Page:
Taylor Swift’s surprise new album ‘Evermore’ – the big talking points

The unexpected 'sister album' to 'Folklore' has broken the internet just as its predecessor did. Let's try and unpack this magnificent record, shall we?

Taylor Swift’s only gone and done it again. After surprise releasing ‘Folklore’ less than five months ago, yesterday (10 Dec) TayTay set the internet ablaze when she announced she was imminently releasing her ninth studio album ‘Evermore’.

Released today, the stunning collection sees her continue her trip into the folklorian forest, once again collaborating with indie heroes like The National’s Aaron Dessner and Bon Iver’s Justin Vernon, but this time around coupling her new sound with a healthy dose of ‘1989’-era gloss.

But it wouldn’t be a Taylor Swift album if there weren’t a few surprises and Easter Eggs along the way. From famous pals offering backing vocals to a gorgeous tribute to her late grandmother, here we take a look through the biggest talking points from ‘Evermore’.

Marcus Mumford makes a guest appearance

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Asides from the credited guests (Haim, The National, Bon Iver), Taylor also wrangled another musical pal to join her in the folklorian forest: Mumford & Sons’ Marcus Mumford. The British folk-rock don appears on ‘Cowboy like Me’, a bluesy tune about two con artists falling in love, providing backing vocals.

Who is Marjorie Finlay?

Another credited artist is Marjorie Finlay, who provides backing vocals on ‘Marjorie’. For those wondering who Marjorie Finlay is, it’s Swift’s opera singing maternal grandmother, who inspired her career and the song is a tribute to. The poignant tune explores complex grief, and how even when somebody passes their spirit can remain with you (“What died didn’t stay dead / You’re alive, you’re alive in my head“). A recording of Finlay’s operatic vocals are included in the song, appearing in the background after Swift sings “And if I didn’t know better/I’d think you were singing to me now”. No, you’re crying.

READ MORE: Taylor Swift – ‘Evermore’ review: the freewheeling younger sibling to ‘Folklore’

‘Dorothea’ and ”Tis the Damn Season’ are connected

On ‘Folklore’ Swift wrote a trio of songs she referred to as the ‘Teenage Love Triangle’. The three songs – ‘Cardigan’, ‘Betty’ and ‘August’ – are about a love triangle, each tune written from the perspective of a different character at separate points in their lives. For ‘Evermore’ Swift promised that some of the 17 songs are “mirrored or intersecting with one another”, and fans are speculating that ‘Dorothea’ and ”Tis the Damn Season’ are two such songs.

‘Dorothea’ follows a character as they reminisce on their highschool relationship with the titular character, before Dorothea left town to become a star, while ”Tis The Damn Season’ depicts somebody returning from LA to stay with their parents for a weekend, and considers returning to an old flame. It feels too coincidental to think these two songs aren’t connected.

‘Dorothea’ has a link to ‘Folklore’

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While it’s currently uncertain if any songs on ‘Evermore’ interconnect with its predecessor as obviously as the ‘Teenage Love Triangle’ songs are, Swift has indicated that there are some links, with characters from each record knowing each other. Writing on YouTube, she told fans, “There’s not a direct continuation of the betty/james/august storyline, but in my mind Dorothea went to the same school as Betty James and Inez.”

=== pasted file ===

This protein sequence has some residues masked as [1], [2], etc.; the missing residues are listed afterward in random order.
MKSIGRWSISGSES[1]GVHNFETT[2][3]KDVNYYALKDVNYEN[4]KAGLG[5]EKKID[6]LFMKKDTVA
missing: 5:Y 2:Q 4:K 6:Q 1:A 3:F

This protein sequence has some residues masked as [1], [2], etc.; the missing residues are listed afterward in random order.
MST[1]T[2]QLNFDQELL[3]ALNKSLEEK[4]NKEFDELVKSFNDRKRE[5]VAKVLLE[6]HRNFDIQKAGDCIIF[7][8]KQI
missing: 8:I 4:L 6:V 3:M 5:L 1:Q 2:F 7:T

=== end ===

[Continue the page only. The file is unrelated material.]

She’s been secretly teasing the album for weeks

It’s not a Taylor Swift album without a few Easter Eggs; and it turns out Swift has been teasing the album for weeks.

Over on her Instagram stories, she shared images from her Entertainment Weekly photoshoot with the caption: “This outfit really screams ‘TIS THE DAMN SEASON”.. Meanwhile, when Swift sent a video when she accepted the gong for Artist of the Year at the American Music Awards last month, she begins it by showing the back of her hair before turning around – showing off the same hairstyle that appears on the front cover of ‘Evermore’.

She also shared an image on Instagram with the caption, “not a lot going on at the moment”, just as she did earlier this year. Last time it turned out when she posted it she was working on ‘Folklore’; this time around it was ‘Evermore’.

And Swift even shared a code to get money off her merch, which was “WRECKMYPLANS”. Turns out that’s a lyric from the album’s opening song, ‘Willow’.

‘Long Story Short’ could be about her public feud with Kanye West

Fans are venturing that the cantering ‘Long Story Short’ could be about Swift’s very public falling out with Kanye West, in particular the events of 2016 when Taylor was “cancelled” after a phone call between Swift and West was leaked that allegedly showed Swift approving West’s references to her in his song ‘Famous’ – something she had publicly said she didn’t agree with.

Lyrics such as: “And I fell from the pedestal / Right down the rabbit hole / Long story short, it was a bad time” seem to reference Swift’s public fall from grace, and she offers advise to her past self, singing: “Past me / I wanna tell you not to get lost in these petty things / Your nemeses / Will defeat themselves before you get the chance to swing”.

It also focusses on Swift’s relationship with boyfriend Joe Alwyn, and how their relationship – which started around this time – was a life raft during this public dispute: “No more keepin’ score/ N ow I just keep you warm”).

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